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8/3/18 1:49 PM


14 journalmpls.com / August 9–22, 2018 FROM BLEVINS / PAGE 1

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Freeman announced his decision not to charge in mid-morning press conference on the 20th floor of the Hennepin County Government Center, where he praised the Bureau of Criminal Apprehension for conducting a “thorough, professional and expedited investigation.” He said police officers, including Kelly and Schmidt, were “promptly” available for interviews after the shooting. “These cases tear our community apart,” Freeman said. “No one wins today. A young man is dead, our officers face increasing criticism and scrutiny and the community is devastated.” The county attorney had made it through barely two pages of an 11-page prepared statement when a group of family members and activists took control of the meeting, shouting over Freeman, who left the room. “You have justified police murder since you’ve been in office, Mike Freeman,” said Nekima Levy Armstrong, an attorney and 2017 mayoral candidate. Sydnee Brown, Blevin’s first cousin, said the family was “devastated” by his death. Brown said they anticipated Freeman would not file charges against the officers and were prepared for the news. “I don’t want the media and the world to think we are angry. We’re not angry. We’re more so disgusted,” Brown said. “We’re disgusted by the leaders of the world. We’re disgusted by the leaders of Minneapolis and Minnesota. And at the end of the day, we want the cops arrested within the next 48 hours and prosecuted to the fullest degree of the law, because this is murder.” Michelle Gross, president of Communities United Against Police Brutality, said based on the video the officers clearly used excessive force in the confrontation with Blevins. LevyPounds said the officers’ reaction demonstrated a “hyper-fear of black men with guns.” Before he left the room, Freeman emphasized that his department had a “limited role” in setting police policy, adding that he could bring charges “in only the most egregious cases.” “We are not the guardians for enforcing or making police policy. We do not have the jurisdiction or the authority to discipline police officers who act in a manner which we dislike,” he said. According to the narrative provided by the county attorney’s office, the incident began just before 5:30 p.m. on June 23 with a 911 call reporting a person with a gun near the intersection of 46th & Lyndale. The caller said a man who appeared intoxicated had fired the weapon in the air and into the ground. Responding to the call in their patrol vehicle, Kelly and Schmidt came across Blevins several blocks away at the corner of 48th & Camden. The body-worn camera footage shows Blevins sitting on a curb next to a woman, a young child in a stroller and a dog on a leash. In documents provided by the county attorney’s office, the woman is identified as Olya Weseman, the mother of Blevins’ child. In the video, the officers note as they approach in their car that the man on the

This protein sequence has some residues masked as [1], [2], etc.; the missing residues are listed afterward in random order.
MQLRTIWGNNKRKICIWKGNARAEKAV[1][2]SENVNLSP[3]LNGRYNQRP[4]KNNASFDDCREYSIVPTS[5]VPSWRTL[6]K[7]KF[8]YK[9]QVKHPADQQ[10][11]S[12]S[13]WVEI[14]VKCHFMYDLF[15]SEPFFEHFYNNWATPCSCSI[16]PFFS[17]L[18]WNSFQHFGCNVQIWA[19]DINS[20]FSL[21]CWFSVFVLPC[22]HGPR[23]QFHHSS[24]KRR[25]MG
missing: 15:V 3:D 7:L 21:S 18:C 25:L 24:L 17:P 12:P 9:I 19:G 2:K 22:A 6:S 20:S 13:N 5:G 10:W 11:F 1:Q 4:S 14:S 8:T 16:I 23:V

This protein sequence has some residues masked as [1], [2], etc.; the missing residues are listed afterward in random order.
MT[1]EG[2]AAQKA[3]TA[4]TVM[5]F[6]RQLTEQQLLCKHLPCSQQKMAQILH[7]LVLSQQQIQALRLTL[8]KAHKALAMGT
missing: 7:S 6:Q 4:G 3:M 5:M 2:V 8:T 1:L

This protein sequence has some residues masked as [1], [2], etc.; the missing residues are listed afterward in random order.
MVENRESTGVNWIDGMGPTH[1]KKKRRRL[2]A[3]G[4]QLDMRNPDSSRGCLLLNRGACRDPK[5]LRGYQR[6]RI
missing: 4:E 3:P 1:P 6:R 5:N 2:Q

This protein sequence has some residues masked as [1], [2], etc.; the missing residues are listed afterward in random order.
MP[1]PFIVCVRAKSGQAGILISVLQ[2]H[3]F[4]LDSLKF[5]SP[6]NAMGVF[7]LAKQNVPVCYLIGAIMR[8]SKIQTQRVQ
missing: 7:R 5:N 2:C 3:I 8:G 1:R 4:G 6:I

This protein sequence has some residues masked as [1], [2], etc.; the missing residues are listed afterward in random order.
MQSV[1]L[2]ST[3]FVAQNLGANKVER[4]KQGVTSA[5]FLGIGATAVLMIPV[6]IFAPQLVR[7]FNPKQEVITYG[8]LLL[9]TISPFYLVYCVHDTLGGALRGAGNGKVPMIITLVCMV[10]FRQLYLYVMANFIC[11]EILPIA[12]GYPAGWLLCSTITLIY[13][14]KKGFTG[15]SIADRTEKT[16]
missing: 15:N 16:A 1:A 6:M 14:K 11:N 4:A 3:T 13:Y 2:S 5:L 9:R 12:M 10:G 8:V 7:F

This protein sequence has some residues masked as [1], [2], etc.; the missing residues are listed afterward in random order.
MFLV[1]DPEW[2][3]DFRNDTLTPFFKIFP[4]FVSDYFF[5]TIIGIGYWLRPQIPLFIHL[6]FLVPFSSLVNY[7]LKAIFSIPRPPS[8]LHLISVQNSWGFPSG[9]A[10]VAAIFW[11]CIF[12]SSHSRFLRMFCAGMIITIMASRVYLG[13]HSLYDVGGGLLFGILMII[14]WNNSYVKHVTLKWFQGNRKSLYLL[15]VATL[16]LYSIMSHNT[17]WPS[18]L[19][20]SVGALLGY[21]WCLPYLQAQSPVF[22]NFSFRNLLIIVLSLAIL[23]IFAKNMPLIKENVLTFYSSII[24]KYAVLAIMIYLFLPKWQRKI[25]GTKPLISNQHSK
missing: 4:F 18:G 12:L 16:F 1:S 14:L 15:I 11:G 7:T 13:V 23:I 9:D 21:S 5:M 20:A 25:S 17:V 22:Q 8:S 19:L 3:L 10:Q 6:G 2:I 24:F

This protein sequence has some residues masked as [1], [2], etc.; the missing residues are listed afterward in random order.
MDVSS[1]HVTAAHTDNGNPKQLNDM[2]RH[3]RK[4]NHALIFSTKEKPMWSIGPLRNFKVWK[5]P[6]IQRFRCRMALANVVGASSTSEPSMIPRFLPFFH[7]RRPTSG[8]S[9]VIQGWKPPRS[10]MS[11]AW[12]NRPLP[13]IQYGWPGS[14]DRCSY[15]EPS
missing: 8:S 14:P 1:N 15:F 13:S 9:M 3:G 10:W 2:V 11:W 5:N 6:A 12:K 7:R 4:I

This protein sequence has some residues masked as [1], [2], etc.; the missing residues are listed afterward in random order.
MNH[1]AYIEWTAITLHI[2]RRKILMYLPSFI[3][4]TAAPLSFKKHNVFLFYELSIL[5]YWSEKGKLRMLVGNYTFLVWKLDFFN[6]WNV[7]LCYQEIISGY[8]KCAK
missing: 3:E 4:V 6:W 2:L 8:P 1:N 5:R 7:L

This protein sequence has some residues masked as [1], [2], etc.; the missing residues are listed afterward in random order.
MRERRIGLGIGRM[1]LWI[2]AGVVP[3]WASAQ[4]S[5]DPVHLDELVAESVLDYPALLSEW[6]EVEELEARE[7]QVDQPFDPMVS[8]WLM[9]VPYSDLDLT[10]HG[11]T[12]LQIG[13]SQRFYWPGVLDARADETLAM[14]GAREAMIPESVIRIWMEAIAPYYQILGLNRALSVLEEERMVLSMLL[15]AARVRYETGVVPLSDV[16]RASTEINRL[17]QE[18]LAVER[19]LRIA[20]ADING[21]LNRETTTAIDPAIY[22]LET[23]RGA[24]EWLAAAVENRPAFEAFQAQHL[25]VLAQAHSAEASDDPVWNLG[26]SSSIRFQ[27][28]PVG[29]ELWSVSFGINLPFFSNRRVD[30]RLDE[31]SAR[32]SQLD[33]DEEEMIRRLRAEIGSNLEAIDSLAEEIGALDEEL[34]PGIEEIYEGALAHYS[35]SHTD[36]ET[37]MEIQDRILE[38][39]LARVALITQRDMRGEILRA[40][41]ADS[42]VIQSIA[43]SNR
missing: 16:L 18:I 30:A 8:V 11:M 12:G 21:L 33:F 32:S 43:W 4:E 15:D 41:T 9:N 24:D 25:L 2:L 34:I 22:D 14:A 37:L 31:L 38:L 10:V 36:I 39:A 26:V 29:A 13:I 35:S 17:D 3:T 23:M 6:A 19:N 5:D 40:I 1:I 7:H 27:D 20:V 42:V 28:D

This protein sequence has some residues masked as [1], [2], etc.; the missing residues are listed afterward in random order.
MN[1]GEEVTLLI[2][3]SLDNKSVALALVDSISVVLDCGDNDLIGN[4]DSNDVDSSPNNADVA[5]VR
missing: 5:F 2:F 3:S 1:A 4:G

curb has a bottle of liquor and matches the description given by the 911 caller. Schmidt then yells “He’s got a gun” and quickly exits the vehicle, followed by Kelly. Blevins runs away down the street as Schmidt and Kelly follow. The officers order Blevins to drop the weapon and put his hands up, warning that they will shoot. “I didn’t do nothing, bro,” Blevins is heard to say as he flees on foot, denying that he has a gun. Blevins shouts “Please don’t shoot me” and “Leave me alone” as he turns down an alley. Schmidt told investigators he saw Blevins drop the bottle of liquor and then reach into his pocket. Schmidt said he saw the gun and feared for his life, and that’s when he stopped running, aimed and fired at Blevins. Kelly told investigators that he followed Schmidt and Blevins into the alley and at one point thought he saw Blevins’ handgun pointing directly at him, adding that he was “pretty sure” he heard Blevins fire a shot. Kelly also fired on Blevins. An autopsy conducted by the Hennepin County Medical Examiner determined Blevins died of multiple gunshot wounds. He was struck by four bullets. A Smith & Wesson pistol was found near Blevins’ body. Investigators also recovered two cartridge casings they said were fired from the pistol: one at 46th & Bryant, near the location of the original 911 call, and another in the alley where Blevins was killed. Chris Case, a witness who was in the alley during the foot chase, told investigators he saw Blevins pull a gun out of his the waistband of his pants as he was running. But Case said he didn’t see Blevins fire the gun. Freeman said it was “irrelevant” to his charging decision whether Blevins actually fired at the officers or not. He said it was possible but unlikely that the casing found in the alley came from a cartridge fired earlier near 46th & Bryant. Freeman said “the mere act of turning and pointing a handgun” was “sufficient” for the officers to use deadly force. “We don’t have to prove that he shot at them to conclude our analysis that the police officers were authorized in using deadly force to respond,” he said. Freeman said he made the decision not to charge late in the week prior to his announcement, which took place on a Monday morning. He said he “slept on it” Friday night and concluded it was the right decision Saturday morning. In a joint statement, state Reps. Fue Lee and Raymond Dehn and state Sen. Bobby Joe Champion, all legislators representing the North Side, said their hearts were with Blevins’ family, adding that they would “continue looking comprehensively at our state laws and use-of-force policies to keep both our communities of color and police officers safe.” “It’s not a crime to drink in our society and it’s not a crime to have a gun, but there are many things that could have been done differently — by Thurman Blevins and by Officers Justin Schmidt and Ryan Kelly,” the statement read. “It seems that officers choose other options with white suspects than they do with suspects of color, and we must change that.”